Issue 11 : Summer 2001
On Thursday, October 26, 2000, at around 2:30 p.m., a small group of undergraduate
students climbed out, one by one, of one of the windows in Seminar Room
4 at the Courtauld Institute, came back in, and took a bow. In the course
of the following hour, other students ate apples, hopped, threw small
pieces of paper in the air, turned a lamp on and off, gave an impression
of a table and pronounced the word " south " for a determined
duration of time.
If this sounds like a rather unusual way of teaching the History of Art, it turned out to be most appropriate as an introduction to Fluxus, an international movement inaugurated in 1962 with a series of festivals in Germany, New York and many other places. When asked about Fluxus concerts, the leader of the group George Maciunas often told people to "do it themselves". In the mini Flux-fest which Mignon Nixon invited me to organise with students at the Courtauld Institute, this is exactly what we did. After a brief historical introduction of the movement, event scores written between 1955 and 1966 by Fluxus artists such as George Brecht, Yoko Ono and Ken Friedman were performed with humour and subtlety by the students, who acted both as audience and performers.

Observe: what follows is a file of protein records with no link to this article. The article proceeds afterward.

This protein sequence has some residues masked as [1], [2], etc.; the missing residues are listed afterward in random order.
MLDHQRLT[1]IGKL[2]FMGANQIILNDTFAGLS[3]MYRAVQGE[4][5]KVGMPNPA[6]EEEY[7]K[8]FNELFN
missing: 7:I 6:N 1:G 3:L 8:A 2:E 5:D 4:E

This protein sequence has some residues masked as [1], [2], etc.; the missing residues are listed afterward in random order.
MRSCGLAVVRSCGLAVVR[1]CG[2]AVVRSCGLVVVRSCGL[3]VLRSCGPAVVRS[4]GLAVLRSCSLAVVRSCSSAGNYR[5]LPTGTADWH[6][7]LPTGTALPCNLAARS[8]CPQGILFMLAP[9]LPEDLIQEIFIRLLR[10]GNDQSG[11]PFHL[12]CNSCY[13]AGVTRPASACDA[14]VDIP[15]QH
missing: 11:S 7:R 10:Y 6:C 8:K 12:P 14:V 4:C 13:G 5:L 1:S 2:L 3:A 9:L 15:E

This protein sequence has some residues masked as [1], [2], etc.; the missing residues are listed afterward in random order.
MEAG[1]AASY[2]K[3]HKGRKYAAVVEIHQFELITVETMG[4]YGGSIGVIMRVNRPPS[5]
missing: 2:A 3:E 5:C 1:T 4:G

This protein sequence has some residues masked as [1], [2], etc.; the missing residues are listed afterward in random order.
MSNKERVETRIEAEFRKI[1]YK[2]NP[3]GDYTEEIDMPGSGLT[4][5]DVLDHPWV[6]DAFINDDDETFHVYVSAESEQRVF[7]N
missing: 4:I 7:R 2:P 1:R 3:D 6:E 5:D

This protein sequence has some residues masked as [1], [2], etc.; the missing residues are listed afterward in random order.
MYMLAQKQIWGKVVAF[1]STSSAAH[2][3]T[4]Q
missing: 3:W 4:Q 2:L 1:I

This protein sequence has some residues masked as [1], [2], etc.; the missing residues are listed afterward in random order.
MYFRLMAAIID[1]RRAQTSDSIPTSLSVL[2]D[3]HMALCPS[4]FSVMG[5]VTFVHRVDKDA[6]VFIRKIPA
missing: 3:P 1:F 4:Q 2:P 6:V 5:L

As in many Fluxus concerts, the authors and titles of the works were written on a board, but only the performers knew the instructions, which are in fact open to many interpretations, as for example Ken Friedman's Zen Vaudeville of 1966 which reads "The sound of one shoe tapping". After the festival, the students were invited to discuss the ways they chose to perform the pieces and to share their impressions of the works, demonstrating their sensitivity and understanding of the issues they raise. Let us have more do-it-yourself Flux-classes in the future.